• Draft Domestic Abuse and VAWG Strategy 2022-2025 consultation

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    We asked

    We asked for your views on our draft Domestic Abuse (DA) and Violence Against Women and Girls (VAWG) Strategy 2022-2025, which sets out the vision, objectives and ambitions for the borough.


    You said

    We received 28 responses to the online questionnaire. You told us:

    • three quarters of respondents (76%) agreed with the overarching vision for the borough
    • we must ensure the VAWG focus is maintained in the title to highlight Women and Girl’s experiences, whilst acknowledging that anyone can experience DA/VAWG throughout the strategy
    • just over four fifths of respondents (82%) agreed with the partnership objectives
    • 27 of the 28 respondents answered the question about personal experiences of DA and/or VAWG. Only 9 respondents hadn’t experienced any DA or VAWG personally
    • 80% of the respondents who had personal experience, said they didn’t access help and cited the following reasons: I didn’t know where to get help; I didn’t feel ready to get help; I didn’t know I was experiencing DA or VAWG.
    • respondents made suggestions of what would help them feel safer from VAWG in Barnet during the night. The most common responses were physical actions such as better lighting, CCTV and cutting back shrubs (six comments) and more visible police (five comments).

    You can read the full consultation findings in the consultation report.

    We did

    In response to the feedback, we set out recommendations for amendments to the strategy and action plan.

    The recommendations included amending the vision to “Our vision is for all residents of Barnet, especially women and girls, to live free of domestic abuse and all forms of VAWG. Working with our partners, we will raise awareness and work to prevent violence in the home, places of learning and employment, and in the community. The Partnership has zero tolerance for abuse and violence, perpetrators will be held to account and victims and survivors will be able to access the support and help they need.”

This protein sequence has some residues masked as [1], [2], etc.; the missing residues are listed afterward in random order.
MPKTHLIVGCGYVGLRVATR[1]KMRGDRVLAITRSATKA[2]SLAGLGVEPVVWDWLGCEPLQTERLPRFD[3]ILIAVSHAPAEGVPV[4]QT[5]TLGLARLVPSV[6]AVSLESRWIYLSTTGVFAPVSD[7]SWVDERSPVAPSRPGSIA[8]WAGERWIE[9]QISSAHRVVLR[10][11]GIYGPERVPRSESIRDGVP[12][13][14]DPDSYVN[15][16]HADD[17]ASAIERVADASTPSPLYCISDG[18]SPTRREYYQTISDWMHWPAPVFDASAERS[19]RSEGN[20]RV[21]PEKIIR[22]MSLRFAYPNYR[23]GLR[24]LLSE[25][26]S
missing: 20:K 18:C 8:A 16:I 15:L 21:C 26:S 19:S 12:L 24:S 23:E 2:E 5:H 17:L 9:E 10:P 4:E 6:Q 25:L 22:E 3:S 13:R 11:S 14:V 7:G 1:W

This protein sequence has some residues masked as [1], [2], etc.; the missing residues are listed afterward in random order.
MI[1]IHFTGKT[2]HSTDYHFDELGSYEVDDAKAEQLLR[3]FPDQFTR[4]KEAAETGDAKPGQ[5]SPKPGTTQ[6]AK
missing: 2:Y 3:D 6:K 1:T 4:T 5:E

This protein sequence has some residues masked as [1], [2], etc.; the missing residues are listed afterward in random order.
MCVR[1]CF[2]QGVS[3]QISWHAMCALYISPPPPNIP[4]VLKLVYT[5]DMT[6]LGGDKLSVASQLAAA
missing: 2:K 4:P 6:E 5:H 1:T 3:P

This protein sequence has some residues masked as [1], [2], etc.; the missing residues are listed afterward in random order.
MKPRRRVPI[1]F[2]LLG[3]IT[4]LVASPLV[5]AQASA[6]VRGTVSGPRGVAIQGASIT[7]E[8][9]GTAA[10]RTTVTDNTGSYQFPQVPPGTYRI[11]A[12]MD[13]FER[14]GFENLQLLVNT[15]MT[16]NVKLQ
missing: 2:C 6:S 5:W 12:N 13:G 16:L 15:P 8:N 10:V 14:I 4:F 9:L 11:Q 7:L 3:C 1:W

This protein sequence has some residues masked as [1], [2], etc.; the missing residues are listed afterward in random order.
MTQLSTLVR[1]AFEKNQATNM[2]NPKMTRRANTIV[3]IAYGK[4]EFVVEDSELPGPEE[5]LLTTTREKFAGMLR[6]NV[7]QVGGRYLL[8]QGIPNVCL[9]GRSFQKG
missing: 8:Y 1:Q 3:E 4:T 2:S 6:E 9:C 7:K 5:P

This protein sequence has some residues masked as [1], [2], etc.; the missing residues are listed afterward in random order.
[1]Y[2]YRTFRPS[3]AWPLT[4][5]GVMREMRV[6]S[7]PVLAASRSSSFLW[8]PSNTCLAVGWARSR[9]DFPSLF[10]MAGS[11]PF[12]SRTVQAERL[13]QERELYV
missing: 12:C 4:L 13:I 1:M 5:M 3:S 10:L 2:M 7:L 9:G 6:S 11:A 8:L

The recommendations were approved by the Safer Communities Partnership Board on 21 January 2022.

    The DA and VAWG Strategy 2022-25 was finalised and launched on 8 March 2022 at StoneX Stadium with all the VAWG partners, survivors and SCPB members in the presence of the Mayor of Barnet.

    The strategy can be found here

  • Park View Road N3 and neighbouring streets CPZ – statutory consultation

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    We asked

    In November and December 2019 we carried out an informal consultation with the residents and businesses of Park View Road and neighbouring streets on a proposal to extend the existing Church End Controlled Parking Zone (CPZ). This was in response to earlier concerns raised by residents living in Park View Road about the high levels of parking by non-residents in the road. The residents asked for Park View Road to be included in the existing Church End ‘CE’ Controlled Parking Zone (CPZ). On 8 October 2020, the Finchley and Golders Green Area Committee considered the results of the informal consultation and recommended that a statutory consultation be carried out in Park View Road, Park Avenue, Etchingham Park Road (between Holdenhurst Avenue and Squires Lane) and Park Crescent.